The editor of the i newspaper, Stefano Hatfield, was asked at the Society of Editors conference today why the newspaper was priced at 20p and not given away free.
The i first launched in October 2010. Now, more than two years on, Hatfield said the pricing point “works both to establish a quality proposition and it’s also helpful in supermarkets establishing a value proposition”.
If you’d have gone free, in consumers mind [it would have] immediately been up against Metro and we didn’t want to be up against Metro, we wanted to be up against the Guardian, Times, Telegraph.
He added that when the newspaper is sold in supermarkets, therefore, the 20p pricing “is an advantage”.
He added that the “key thing is it’s an active choice to purchase the paper … rather than having it just given to you.”
The latest results from the Audit Bureau of Circulation, which published national newspaper circulation reports for October on Friday (9 November), showed a 44 per cent increase year-on-year in average daily circulation for the i, which reached 304,691 in October this year.
This also represented a 7.7 per cent increase month-on-month.
The Advertising Standards Authority has upheld a complaint against the i newspaper that its claim in a television advert that the paper does not contain “celeb gossip nonsense” is misleading.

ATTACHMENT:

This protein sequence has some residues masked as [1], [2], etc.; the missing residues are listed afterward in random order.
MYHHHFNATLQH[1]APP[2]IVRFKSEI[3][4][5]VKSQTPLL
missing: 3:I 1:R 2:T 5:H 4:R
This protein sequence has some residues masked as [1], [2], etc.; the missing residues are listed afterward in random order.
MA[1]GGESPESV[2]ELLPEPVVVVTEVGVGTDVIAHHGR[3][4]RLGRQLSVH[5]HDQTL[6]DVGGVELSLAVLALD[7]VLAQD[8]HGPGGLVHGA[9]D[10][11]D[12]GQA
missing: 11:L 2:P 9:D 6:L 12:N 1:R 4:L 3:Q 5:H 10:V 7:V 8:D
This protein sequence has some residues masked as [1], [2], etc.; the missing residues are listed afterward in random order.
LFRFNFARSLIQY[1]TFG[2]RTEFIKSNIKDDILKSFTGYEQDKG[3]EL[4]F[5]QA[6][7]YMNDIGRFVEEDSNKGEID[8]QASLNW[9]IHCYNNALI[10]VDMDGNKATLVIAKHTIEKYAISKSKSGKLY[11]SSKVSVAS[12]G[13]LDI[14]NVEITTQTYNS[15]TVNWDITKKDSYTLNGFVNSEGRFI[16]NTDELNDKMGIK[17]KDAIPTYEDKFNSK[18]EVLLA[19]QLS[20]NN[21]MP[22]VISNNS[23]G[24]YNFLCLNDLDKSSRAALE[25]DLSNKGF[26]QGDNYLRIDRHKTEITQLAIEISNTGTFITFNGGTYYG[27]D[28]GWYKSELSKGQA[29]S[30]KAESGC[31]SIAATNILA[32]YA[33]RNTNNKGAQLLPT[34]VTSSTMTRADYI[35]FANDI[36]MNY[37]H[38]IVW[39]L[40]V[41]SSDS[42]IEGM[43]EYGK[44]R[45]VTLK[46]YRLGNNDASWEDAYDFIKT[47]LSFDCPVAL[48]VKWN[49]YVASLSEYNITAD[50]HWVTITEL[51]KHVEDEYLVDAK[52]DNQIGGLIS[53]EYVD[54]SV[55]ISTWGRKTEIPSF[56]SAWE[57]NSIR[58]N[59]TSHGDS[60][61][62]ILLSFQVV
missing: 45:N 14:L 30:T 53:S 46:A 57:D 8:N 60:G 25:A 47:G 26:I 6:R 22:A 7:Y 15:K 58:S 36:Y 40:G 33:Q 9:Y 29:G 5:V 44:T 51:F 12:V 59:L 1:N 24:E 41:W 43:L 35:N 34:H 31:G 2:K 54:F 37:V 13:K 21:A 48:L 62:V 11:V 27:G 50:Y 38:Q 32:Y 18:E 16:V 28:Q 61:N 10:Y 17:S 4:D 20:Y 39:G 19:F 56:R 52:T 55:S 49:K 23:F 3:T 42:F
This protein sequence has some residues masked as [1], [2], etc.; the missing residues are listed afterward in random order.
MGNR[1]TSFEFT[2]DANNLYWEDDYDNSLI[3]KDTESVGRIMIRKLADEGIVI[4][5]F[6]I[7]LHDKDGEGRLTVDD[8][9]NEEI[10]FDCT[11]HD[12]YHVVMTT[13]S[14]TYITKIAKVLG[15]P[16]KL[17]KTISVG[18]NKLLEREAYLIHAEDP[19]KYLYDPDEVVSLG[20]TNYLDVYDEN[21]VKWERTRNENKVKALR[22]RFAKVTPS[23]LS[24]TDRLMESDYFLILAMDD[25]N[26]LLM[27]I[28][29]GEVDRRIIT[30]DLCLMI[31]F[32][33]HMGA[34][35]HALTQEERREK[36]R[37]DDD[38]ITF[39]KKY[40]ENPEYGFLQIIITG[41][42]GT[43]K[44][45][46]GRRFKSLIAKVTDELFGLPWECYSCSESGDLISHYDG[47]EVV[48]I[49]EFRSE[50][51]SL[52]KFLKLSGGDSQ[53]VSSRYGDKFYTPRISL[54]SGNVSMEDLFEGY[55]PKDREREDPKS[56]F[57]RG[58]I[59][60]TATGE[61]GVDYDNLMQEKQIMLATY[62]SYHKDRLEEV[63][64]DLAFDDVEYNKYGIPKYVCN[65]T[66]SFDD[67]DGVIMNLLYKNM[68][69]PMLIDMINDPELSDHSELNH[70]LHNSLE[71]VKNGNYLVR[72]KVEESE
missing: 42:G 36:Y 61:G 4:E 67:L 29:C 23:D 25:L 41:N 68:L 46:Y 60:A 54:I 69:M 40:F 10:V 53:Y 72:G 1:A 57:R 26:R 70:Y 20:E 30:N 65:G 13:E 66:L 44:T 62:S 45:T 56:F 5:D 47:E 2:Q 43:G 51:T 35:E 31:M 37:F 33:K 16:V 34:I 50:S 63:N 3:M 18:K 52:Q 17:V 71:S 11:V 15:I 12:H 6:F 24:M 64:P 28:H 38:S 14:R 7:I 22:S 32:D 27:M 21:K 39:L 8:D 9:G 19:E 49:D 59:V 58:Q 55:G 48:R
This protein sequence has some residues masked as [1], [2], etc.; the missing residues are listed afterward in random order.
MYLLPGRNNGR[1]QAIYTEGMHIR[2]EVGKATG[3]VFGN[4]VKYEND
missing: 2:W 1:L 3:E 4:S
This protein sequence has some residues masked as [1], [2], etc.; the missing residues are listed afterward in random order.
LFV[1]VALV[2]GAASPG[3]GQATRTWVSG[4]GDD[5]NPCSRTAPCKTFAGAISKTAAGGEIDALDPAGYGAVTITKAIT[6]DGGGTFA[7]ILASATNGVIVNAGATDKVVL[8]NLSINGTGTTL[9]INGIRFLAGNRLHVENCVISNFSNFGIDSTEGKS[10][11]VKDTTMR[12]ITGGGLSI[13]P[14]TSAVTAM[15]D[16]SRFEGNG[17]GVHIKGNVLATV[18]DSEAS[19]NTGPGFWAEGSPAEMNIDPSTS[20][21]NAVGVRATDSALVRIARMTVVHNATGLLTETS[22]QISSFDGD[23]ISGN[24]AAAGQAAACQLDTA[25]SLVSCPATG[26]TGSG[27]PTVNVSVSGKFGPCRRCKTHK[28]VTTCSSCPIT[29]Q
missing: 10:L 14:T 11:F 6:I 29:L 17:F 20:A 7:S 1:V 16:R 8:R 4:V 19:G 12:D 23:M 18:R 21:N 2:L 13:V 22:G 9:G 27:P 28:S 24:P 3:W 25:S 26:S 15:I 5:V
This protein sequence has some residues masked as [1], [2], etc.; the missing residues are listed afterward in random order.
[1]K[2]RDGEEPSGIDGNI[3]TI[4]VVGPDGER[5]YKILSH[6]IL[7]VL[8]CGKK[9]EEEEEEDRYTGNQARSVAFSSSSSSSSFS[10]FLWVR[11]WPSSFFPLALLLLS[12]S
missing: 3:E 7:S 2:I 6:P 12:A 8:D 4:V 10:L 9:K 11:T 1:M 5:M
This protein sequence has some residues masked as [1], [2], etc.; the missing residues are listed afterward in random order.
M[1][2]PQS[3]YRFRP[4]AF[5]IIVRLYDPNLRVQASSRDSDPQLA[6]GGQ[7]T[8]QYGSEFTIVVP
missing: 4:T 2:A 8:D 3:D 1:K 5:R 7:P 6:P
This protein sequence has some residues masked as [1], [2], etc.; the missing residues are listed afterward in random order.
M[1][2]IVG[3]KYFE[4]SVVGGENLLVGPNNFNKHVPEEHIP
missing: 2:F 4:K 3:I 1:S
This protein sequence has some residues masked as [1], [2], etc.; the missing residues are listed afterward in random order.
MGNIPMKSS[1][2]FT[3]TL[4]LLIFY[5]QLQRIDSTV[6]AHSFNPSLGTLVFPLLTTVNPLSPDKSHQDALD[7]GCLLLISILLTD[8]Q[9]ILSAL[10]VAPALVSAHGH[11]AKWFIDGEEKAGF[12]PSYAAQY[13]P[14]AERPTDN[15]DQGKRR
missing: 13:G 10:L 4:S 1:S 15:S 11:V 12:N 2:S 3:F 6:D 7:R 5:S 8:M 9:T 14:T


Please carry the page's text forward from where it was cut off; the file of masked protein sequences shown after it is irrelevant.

The adjudication, published here, makes specific reference to the contents of the paper’s daily Caught and Social column, which the complainant felt was “dedicated to celebrity stories”.
In a defence advertising service Clearcast said i “concentrated on newsworthy stories without sidetracking readers to the kind of celebrity gossip published in red top newspapers and celebrity magazines” and believed the ad made this clear. It added that the complainant had misunderstood the claim to mean that there would be no mention of celebrities at all.
They said this was unrealistic because celebrities featured in a range of newsworthy stories that i reported on that were of significant interest.
But in its assessment the ASA upheld the complaint.
The ASA noted the Caught and Social column featured stories about celebrities and included sections entitled Scene & Heard, OMG, iquote and ichat that quoted celebrities and provided updates about where they had been and what they were doing. We considered that readers would understand from the ad that there was no celebrity gossip in i. However, we noted featured stories in two different publications from March included headings that stated “Alex fancies a pop at 007”, “Cilla moves with the times” and “Dame Helen and Russell snog for fans”. We considered that readers would interpret these stories as celebrity gossip and therefore concluded that the ad was misleading.